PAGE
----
Mark Knopfler on the end of Dire Straits: ‘Maybe I should have kept playing, let it get as big as Brazil’

Reluctant to coast on old glories, the guitarist is about to release One Deep River, the 10th in a series of soulful and virtuosic stand-alone albums

Mark Knopfler was never a reluctant rock star. In the glittering, go-go 1980s, he had the time of his life leading Dire Straits to the top of the charts with monster hits such as Money for Nothing and Romeo and Juliet. Over time, though, the novelty wore thin. Once you have sold 100 million records and played 248 concerts in a single year, as Dire Straits did touring their 1985 behemoth Brothers in Arms, the thrill starts to go. He is glad he got off the juggernaut when he did. In the end, megafame was not for him.

“It suits some people. You can get used to the scale of it. I don’t know if I ever really did. What happens there is that the gig becomes an event. There’s a different energy,” he says.

Knopfler is speaking from his home in London, where he is promoting his new solo album, One Deep River. He cuts a cheerful, inquisitive figure: ask him a question and he may (very pleasantly) shoot back with one of his own. There is little of the strutting guitar hero about him: it is hard to reconcile this softly spoken individual with the stadium overlord in the neon headband from Dire Straits’ Money for Nothing video.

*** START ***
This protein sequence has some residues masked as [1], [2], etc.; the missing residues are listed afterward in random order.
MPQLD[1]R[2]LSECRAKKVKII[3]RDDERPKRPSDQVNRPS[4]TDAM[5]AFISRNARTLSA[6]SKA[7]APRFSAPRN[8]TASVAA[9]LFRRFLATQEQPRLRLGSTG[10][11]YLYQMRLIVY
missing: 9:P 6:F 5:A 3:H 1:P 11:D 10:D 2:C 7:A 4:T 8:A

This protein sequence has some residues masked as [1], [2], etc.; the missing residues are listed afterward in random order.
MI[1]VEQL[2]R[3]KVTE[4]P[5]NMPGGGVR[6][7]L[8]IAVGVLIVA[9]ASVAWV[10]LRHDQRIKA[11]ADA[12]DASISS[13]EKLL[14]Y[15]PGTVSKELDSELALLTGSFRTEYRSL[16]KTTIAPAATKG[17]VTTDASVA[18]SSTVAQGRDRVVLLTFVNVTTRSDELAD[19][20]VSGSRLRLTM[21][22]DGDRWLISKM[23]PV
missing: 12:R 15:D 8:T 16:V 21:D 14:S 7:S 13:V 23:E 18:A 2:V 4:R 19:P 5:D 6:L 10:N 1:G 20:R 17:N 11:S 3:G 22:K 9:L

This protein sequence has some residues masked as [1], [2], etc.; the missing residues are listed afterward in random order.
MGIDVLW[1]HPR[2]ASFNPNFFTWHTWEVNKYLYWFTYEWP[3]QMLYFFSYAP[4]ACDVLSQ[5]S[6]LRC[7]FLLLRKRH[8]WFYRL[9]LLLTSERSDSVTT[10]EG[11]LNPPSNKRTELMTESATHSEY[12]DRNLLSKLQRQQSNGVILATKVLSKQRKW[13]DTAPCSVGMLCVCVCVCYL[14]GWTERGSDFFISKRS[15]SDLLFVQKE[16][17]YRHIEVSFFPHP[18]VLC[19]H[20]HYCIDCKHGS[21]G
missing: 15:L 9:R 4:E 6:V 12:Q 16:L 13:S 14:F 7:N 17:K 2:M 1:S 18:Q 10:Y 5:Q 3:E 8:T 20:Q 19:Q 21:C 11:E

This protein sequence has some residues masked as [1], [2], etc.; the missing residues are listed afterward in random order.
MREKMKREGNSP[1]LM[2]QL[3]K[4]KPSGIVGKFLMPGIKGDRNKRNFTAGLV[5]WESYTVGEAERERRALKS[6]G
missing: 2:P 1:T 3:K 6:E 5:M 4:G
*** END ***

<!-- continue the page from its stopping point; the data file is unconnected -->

That track, with its blistering guitar intro and backing vocals by Sting, represented the commercial high-water mark for Knopfler and Dire Straits. It was also the beginning of the end, as he discovered when taking it on the road. Night after night, he would look out at the vast audiences coming to see the band and wonder if it was too much of a good thing.


“If you’re playing events all the time – some great blown-up festival, some great inflated thing, then you are losing something as well,” Knopfler says. “That’s how it seemed to me. Maybe I was overthinking it. Maybe I should have kept playing, let it get as big as Brazil.”

Dire Straits broke up for the first time in 1987 and finally called it quits in 1995, after which Knopfler focused on his solo career. He is in no mood to go back – when Dire Straits were inducted into the Rock & Roll Hall of Fame, in 2018, he was the only member not to attend.

Reluctant to coast on old glories, he has released a series of soulful and virtuosic stand-alone records, of which One Deep River is the 10th. It is a contemplative listen, more Romeo and Juliet than Money for Nothing.

Recorded as he was about to turn 74, it is also an unapologetically wistful reflection of his upbringing in Blyth, a coastal village outside Newcastle, and his early years in London, when he was just another guitarist trying to break into the music scene. “There’s always going to be some autobiography there. Maybe there’s a bit more than usual,” Knopfler says.

He singles out the autumnal track Watch Me Gone, in which he reflects on leaving home in pursuit of fame and fortune: “I knew there was something/ And I knew there was no choice.”

“Watch Me Gone – there’s a big splash of the autobiographical about it,” says Knopfler. “The cover [of the LP] – that’s me crossing [Newcastle’s iconic Tyne Bridge] and leaving, me going down to London. You’ve got to be ready to leave and fall in love with the big city.”

Traces of folk music are sprinkled through the record. Knopfler explains that he has a lifelong love for Irish music and for Irish culture in general. As a teenager he devoured James Joyce and later crossed paths with Seamus Heaney. In 1984 he went one better by composing the haunting score to Pat O’Connor’s Cal, a social-realist drama filmed in Drogheda starring Helen Mirren and a young John Lynch.